Donald Tsang's bargaining legacy weakens governance, lawmaker says
The political culture left by former chief executive Donald Tsang Yam-kuen that encourages lawmakers to bargain with the administration over policies is to be blamed for weak governance, a legislator says.
New People's Party deputy chairman, Michael Tien Puk-sun, said the legacy made it difficult for officials and legislators to reach a consensus and affected the governance of Chief Executive Leung Chun-ying.
"Tsang's [government] cultivated a culture of bargaining, which poses the biggest obstacle to the ties between the executive and legislative branches [of the government]," Tien told a Commercial Radio show yesterday.
"Each political party believes it would be stupid not to make a counter-offer. Everyone … fears they can't live up to the expectations of the party and their voters. But they never consider whether they have a reason to support it."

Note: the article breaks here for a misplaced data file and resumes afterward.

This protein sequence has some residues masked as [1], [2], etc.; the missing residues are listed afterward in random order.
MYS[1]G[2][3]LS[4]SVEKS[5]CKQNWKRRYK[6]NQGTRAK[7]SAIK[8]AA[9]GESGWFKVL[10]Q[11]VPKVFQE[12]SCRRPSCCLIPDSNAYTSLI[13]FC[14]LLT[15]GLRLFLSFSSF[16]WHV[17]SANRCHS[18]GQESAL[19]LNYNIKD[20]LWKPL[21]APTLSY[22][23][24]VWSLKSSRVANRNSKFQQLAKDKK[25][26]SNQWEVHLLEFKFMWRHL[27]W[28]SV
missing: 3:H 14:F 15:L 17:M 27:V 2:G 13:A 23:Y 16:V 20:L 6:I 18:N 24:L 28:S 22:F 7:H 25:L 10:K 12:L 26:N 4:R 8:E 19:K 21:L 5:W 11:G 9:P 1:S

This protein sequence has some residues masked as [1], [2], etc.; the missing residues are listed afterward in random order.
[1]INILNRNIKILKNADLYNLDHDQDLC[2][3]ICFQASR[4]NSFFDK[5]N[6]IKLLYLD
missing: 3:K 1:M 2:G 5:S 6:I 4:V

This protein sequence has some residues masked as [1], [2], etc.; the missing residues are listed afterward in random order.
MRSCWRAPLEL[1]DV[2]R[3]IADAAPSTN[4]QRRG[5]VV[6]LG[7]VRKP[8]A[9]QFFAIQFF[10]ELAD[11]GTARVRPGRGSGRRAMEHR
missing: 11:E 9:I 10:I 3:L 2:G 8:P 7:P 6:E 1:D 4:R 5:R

Tien cited the government old-age living allowance proposal of HK$2,200 a month as an example, which caps the assets of a single applicant at HK$186,000.
"One will say HK$180,000; others may suggest HK$300,000, HK$400,000 or HK$500,000," Tien said. "One may say, 'since you suggest HK$500,000, I will ask for HK$700,000'. If this goes on, it will be like bargaining with a wet-market vegetable vendor."